Head of Career Services Kevin Donovan Recognized for Firming-Up Job Opportunities
The legal market was unsteady. But Kevin Donovan, the senior assistant dean for career services at the University of Virginia School of Law, has kept job offers as solid as a handshake in his almost seven years at the Law School.
Donovan has been named a winner of the 2016 Leonard W. Sandridge Outstanding Contribution Award, the University's highest honor for staff, for his effectiveness in job placement and dedication to the students he serves.
Donovan joined the Law School in 2009, just as the legal job market was feeling the effects of the financial downturn of 2008.
"Had applicants ever doubted our ability to launch them on their chosen career path, our standing as a top 10 law school would have been in peril," Dean Paul Mahoney said. "That it never was is due to Kevin Donovan more than anyone else in the Law School administration. He has worked tirelessly with employers and students to ensure that the range and quality of professional opportunities available to our graduates are second to none."
Following his arrival from the law firm Morgan, Lewis & Bockius in Philadelphia, where he was a litigation partner, Donovan transformed how the Office of Career Services approached advising students. With a focus on students as clients, deserving of personalized attention and crafted advice, Donovan built a model based on individual relationships. He then worked with his team to create a system that would teach each key aspect of obtaining a job before the main interview program at the start of the students’ second year.
"This was a sea-change in how OCS functioned for the students," Donovan's Law School colleagues, including representatives of his staff and other administrative departments, said in their award nomination letter.
Statistics bear out his department's success. The school recently reported its fifth straight year of increases in the number of students obtaining jobs they most covet, including those at top law firms, federal clerkships, and positions with public sector employers such as the Justice Department.
Donovan's nominators also stressed his commitment to teaching professionalism. Shortly after his arrival, Donovan created a non-credit, multi-week Professionalism Program for second-year students heading to private practice. It has had more than 100 participants each year. In addition, the office consciously includes professionalism training in all of its interactions with students.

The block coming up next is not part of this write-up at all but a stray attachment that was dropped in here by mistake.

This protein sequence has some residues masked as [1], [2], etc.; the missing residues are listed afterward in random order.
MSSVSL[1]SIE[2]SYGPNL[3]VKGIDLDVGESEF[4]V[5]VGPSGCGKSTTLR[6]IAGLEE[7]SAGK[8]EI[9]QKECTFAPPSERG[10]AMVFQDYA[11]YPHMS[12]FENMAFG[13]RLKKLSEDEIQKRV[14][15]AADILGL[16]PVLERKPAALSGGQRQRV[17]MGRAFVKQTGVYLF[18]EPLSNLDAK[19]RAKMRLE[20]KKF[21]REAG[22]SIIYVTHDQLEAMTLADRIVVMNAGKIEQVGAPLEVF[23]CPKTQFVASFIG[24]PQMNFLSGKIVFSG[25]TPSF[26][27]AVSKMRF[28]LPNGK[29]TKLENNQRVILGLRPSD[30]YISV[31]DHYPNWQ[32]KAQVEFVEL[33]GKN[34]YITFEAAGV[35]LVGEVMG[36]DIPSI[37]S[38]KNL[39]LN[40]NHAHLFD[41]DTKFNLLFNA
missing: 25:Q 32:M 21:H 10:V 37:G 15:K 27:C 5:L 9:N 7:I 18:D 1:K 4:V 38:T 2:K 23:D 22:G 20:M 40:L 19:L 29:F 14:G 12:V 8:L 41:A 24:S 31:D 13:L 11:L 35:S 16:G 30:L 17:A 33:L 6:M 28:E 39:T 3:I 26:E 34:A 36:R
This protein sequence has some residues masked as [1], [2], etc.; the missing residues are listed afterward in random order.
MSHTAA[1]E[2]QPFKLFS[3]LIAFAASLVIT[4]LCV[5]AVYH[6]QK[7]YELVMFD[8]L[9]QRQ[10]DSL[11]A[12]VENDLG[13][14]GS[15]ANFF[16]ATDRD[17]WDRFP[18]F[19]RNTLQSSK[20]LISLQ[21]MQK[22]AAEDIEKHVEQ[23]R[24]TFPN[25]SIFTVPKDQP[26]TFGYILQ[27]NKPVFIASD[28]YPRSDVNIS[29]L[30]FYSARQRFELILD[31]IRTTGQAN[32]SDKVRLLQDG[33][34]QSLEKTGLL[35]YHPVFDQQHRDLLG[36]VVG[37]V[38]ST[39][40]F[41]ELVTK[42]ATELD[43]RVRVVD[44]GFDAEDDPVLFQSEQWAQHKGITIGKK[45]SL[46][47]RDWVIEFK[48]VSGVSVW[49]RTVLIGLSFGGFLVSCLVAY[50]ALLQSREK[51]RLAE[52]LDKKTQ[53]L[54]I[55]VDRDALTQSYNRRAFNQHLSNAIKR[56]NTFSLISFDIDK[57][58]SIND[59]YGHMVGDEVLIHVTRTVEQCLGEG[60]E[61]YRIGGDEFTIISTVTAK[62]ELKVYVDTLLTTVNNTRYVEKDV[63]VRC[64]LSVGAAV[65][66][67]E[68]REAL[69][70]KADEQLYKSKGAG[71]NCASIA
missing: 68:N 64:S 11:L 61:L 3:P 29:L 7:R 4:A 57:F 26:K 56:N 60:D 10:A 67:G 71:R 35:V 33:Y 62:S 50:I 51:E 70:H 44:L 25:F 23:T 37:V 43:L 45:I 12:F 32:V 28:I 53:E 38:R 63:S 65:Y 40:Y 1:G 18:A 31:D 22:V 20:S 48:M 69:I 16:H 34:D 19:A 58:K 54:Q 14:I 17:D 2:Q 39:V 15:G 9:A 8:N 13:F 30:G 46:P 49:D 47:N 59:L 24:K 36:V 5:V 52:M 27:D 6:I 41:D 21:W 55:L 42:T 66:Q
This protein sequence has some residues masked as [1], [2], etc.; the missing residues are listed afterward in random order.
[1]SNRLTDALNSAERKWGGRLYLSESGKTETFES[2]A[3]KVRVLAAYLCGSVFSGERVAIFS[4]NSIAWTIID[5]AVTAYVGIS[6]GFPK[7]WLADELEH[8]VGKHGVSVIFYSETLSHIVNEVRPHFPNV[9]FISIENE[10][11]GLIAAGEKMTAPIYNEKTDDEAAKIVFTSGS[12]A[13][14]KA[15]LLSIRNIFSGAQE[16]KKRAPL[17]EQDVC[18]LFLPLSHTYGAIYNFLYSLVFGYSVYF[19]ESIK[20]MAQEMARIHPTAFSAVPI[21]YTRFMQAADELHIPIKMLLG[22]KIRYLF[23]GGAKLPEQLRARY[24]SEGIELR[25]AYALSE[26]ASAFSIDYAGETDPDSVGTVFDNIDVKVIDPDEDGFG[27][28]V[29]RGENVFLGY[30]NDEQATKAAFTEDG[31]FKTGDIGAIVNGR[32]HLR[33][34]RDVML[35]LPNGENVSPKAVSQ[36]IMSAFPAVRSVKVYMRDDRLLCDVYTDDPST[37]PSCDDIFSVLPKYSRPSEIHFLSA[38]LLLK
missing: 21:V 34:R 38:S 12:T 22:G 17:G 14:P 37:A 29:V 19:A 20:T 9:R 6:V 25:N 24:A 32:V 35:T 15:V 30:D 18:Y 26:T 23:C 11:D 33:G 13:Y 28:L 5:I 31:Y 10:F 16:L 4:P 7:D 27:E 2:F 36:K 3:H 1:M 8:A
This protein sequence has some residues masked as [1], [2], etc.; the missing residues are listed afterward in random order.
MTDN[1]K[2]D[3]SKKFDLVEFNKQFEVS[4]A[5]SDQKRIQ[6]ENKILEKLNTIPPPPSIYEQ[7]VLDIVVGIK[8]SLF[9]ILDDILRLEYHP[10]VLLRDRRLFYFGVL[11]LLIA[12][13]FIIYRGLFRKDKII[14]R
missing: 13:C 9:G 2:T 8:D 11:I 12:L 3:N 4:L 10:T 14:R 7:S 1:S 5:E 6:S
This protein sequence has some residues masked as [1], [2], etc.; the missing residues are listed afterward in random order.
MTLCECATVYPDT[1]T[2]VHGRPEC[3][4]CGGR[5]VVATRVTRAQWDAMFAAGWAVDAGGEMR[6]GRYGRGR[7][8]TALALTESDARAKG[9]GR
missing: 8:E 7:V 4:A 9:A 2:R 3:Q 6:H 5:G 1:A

For Donovan, forming individual relationships and using proper etiquette are key.
"He starts almost literally at square one — by teaching students how to form a proper handshake," the nomination letter stated. "Kevin constantly models one-on-one communications with students and in his emails. Students learn to be responsive, timely, accurate and professional by virtue of their regular communications with Kevin."
A long list of students, many of whom affectionately refer to him as "KD" or "KDon," were eager to lend their voices to Donovan's nomination.
Samantha Seikkula '15 gave Donovan credit for helping her land her dream job on the West Coast, Jane Kutepova '14 gave Donovan points for being accessible from the first day of her orientation, and Kevin Palmer '17 said Donovan helped improve his resume — at 9 a.m. the day after Christmas.
The students all emphasized Donovan's personal touch.
"Kevin really takes the time to get know students as people," Maria Monaghan '17 said. "Every conversation has a personal element to it and is very comfortable. That is why so many people love to meet with him and attend events that he hosts or speaks at. Everybody in the room feels like they know him and that he is a friend."
Other students who praised Donovan's efforts on their behalf were Alex Aurisch '13, Joseph Daniel '15, Danielle Desaulniers '17, Alex Nemtzow '17 and Zach Nemtzow '17.
”I am very fortunate to work in a job that I love with such an impressive team of co-workers," Donovan said. "I am proud of what we have accomplished, and need to emphasize that although I was very moved to be recognized by my fellow administrators and students, the successes we have had in this office are very much the result of a great team, not of the efforts of one individual.”
Donovan, an avid reader when not working, said he recently drew inspiration from a Donald Justice poem, "Men at Forty," which characterizes middle age as the time when you learn to close softly the doors of rooms to which you will not be returning.
“It struck me on a lot of levels, including the way I think about student meetings," he said. "When I meet with a student I always try to remember that this may be the only or the last time that I will meet with that particular student. So I try to get the most out of every single interaction.”
Donovan wasn't the only Academic Division awardee associated with the Law School this year. He was joined by Gary W. Wood, the facilities zone manager for the Law School who helps keep the North Grounds building in top working order. Wood is a 40-year employee.